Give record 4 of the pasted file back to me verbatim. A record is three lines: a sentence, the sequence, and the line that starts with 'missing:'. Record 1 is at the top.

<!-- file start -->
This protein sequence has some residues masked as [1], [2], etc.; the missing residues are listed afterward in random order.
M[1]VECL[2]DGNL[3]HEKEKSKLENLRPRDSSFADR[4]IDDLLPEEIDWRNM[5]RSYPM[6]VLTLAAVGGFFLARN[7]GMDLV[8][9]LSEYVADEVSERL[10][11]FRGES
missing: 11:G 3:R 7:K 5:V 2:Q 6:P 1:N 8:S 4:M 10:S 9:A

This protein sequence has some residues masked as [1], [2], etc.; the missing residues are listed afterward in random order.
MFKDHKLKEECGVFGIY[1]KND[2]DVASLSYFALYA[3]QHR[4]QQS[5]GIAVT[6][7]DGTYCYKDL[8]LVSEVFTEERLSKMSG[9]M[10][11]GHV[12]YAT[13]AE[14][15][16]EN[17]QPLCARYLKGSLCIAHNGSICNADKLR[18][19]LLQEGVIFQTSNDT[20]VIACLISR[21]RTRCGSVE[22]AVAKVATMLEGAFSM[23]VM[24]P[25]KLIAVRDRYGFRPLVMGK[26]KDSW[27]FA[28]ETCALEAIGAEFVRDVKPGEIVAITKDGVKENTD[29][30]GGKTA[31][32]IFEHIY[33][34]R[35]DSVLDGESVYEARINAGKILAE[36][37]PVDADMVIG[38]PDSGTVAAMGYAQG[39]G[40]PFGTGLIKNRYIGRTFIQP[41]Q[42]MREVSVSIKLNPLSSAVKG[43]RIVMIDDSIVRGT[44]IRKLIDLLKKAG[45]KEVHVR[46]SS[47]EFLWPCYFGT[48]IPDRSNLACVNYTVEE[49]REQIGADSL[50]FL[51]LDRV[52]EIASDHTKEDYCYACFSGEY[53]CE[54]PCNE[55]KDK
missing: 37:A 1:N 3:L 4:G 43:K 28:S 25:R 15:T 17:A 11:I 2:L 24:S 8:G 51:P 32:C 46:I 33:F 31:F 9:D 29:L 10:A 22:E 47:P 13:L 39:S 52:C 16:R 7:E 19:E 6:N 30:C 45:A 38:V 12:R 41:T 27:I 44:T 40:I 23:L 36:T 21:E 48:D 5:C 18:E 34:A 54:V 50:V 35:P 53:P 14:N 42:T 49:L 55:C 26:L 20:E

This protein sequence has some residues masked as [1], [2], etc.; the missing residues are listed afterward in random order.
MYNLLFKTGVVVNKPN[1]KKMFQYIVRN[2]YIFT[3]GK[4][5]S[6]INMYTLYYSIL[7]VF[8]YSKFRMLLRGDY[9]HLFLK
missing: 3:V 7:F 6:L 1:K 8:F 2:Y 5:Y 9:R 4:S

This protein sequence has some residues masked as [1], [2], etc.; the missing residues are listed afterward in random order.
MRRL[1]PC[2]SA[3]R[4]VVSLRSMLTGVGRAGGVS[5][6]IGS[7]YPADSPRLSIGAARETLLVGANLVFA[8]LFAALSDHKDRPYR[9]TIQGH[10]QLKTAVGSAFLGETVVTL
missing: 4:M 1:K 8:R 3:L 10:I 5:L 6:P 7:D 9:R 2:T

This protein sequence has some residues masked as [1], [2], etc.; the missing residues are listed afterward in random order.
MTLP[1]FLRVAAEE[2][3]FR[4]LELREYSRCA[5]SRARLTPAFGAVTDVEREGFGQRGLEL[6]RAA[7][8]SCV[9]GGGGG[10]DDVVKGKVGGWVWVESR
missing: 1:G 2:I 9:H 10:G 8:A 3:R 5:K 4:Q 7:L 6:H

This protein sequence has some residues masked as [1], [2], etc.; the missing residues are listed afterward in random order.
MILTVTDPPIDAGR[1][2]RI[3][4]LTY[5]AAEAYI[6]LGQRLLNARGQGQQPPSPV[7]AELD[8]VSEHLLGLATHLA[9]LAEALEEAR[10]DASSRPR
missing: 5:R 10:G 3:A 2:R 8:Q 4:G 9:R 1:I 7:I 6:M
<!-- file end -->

This protein sequence has some residues masked as [1], [2], etc.; the missing residues are listed afterward in random order.
MRRL[1]PC[2]SA[3]R[4]VVSLRSMLTGVGRAGGVS[5][6]IGS[7]YPADSPRLSIGAARETLLVGANLVFA[8]LFAALSDHKDRPYR[9]TIQGH[10]QLKTAVGSAFLGETVVTL
missing: 4:M 1:K 8:R 3:L 10:I 5:L 6:P 7:D 9:R 2:T